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There are a variety of methods for visualizing elements in plants. Here is a review discussing various such methods. As suggested by other answers, radioisotopes are one such means (works in vivo?). One may also use X-ray spectroscopy: "With x-ray fluorescence-based approaches, elements are detected based upon their characteristic fluorescent x-rays. ...


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It is not an acronym; it is an abbreviation of pinnulate (or pinnulated), which means having the pinnulae of a pinnate leaf properly developed. Gene symbols written in all caps indicate the wild-type condition of the organism: If a gene is referred to as PIN1, it means its product (an auxin transporter) permits normal branching (or at lest does not ...


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At least some plants have cellulases which can be used to cleave primers from mature cellulose chains. Cellulose synthesis requires chain initiation and elongation (the two processes are separate). CesA glucosyltransferase initiates cellulose polymerization using a steroid primer and UDP-glucose. Cellulose synthase utilizes UDP-D-glucose precursors to ...


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Absolutely, this is actually looking more as an engineering problem rather than a biology one. In any case, I think I have found a satisfactory answer on a paper from the 1997 Proceedings of the Sixth European Symposium on Space Environmental Control Systems. The article is called: Oxygen Scrubbing and Sensing in Plant Growth Chambers using Solid Oxide ...


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The rationale behind CAM photosynthesis, as opposed to C3 photosynthesis, is to partition the "light" and "dark" reactions temporally to avoid production of phosphoglycolate by RuBisCO in the presence of oxygen. During photosynthesis, molecular oxygen is produced in the photosynthetic electron transport chain, or the "light" ...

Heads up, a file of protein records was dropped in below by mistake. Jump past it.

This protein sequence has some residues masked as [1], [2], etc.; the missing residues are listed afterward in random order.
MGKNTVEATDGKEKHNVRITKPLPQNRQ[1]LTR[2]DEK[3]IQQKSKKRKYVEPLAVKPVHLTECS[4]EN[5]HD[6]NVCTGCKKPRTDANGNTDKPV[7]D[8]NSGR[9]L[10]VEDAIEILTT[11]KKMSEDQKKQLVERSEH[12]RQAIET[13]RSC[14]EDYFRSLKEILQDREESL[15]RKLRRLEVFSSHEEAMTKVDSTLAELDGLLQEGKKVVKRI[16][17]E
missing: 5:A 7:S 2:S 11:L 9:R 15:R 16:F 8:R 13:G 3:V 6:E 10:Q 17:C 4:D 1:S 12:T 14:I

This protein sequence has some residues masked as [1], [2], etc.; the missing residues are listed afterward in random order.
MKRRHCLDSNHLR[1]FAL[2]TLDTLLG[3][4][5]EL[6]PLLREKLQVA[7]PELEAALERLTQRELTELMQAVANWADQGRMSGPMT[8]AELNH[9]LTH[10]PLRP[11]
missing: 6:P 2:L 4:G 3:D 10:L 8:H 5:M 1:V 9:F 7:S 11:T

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In the process of photosynthesis light is used as as a source of energy to generate sugar from carbon and water. A by-product is oxygen. This process can be broken into two cycles: light reaction and Calvin cycle. In the light reaction energy from photons is transformed into usable energy and reducing agents (ATP, NADPH) and water is used as a source of ...


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I might have found a solution! Kuijken et al. (2015) first germinate seeds in a sterile eppendorf filled with agar and nutrients. They then cut off the bottom of the eppendorf and stick it through the lid of a sterile plastic jar and pad it with sterile cotton. So I guess they are using the agar as a material that is permeable to the roots and "...


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male-sterility is not required for breeding. Male-sterility means that the female acting plant (the plant that will bear the fruit) has sterile male organs (either dysfunctional anthers or sterile pollen). and won't self pollinate. The male-acting plant is fertile. In monoecious plants this is helpful for breeding because we can't easily provide a controlled ...


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To get a hybrid you need pollen from a different plant. Corn is likely to self-pollinate if some action is not taken to prevent it. I don't know of sterile males plants - in the US corn belt the self-pollination is prevented by detasseling. Many young people get summer jobs detasseling (cutting off the tassels) for seed corn.


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The number of stomata on the leaf is the limiting factor. Light causes the stomata to open, more so with increasing light intensity. Once all the stomata are fully open, the transpiration rate rate cannot increase any further (for a given set of temperature and relative humidity conditions).